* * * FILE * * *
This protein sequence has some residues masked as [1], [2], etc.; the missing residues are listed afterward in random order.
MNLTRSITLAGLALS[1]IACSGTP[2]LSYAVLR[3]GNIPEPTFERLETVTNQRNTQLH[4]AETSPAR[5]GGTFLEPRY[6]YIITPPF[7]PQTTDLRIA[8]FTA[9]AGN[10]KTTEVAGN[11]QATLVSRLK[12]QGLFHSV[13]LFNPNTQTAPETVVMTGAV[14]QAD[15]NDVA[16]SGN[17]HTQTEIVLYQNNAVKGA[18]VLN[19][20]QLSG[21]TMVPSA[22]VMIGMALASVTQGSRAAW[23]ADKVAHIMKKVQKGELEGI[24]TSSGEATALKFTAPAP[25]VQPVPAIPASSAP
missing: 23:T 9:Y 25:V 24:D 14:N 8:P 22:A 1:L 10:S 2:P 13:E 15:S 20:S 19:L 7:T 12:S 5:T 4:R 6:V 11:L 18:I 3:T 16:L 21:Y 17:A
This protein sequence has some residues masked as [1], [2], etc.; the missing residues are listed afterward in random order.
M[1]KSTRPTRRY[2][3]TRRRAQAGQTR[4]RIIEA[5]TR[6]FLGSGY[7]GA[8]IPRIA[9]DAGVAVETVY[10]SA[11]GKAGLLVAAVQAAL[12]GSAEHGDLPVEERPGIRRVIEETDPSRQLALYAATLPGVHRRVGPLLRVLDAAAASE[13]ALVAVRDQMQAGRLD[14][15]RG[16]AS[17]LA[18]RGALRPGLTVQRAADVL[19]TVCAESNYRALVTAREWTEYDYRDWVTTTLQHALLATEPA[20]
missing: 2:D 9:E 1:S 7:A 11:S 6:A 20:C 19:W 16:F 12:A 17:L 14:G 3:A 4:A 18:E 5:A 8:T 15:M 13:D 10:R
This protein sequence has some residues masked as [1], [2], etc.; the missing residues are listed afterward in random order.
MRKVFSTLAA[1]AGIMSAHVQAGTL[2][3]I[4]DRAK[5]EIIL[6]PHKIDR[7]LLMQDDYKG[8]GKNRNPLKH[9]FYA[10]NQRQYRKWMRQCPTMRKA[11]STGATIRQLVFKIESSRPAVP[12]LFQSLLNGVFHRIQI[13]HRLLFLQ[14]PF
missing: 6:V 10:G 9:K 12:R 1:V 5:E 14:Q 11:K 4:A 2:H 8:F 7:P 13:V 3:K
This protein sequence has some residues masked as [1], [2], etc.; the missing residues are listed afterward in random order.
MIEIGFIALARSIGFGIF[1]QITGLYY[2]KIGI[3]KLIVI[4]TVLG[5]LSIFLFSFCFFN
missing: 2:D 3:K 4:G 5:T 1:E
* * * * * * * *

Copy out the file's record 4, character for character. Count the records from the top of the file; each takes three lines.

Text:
This protein sequence has some residues masked as [1], [2], etc.; the missing residues are listed afterward in random order.
MIEIGFIALARSIGFGIF[1]QITGLYY[2]KIGI[3]KLIVI[4]TVLG[5]LSIFLFSFCFFN
missing: 2:D 3:K 4:G 5:T 1:E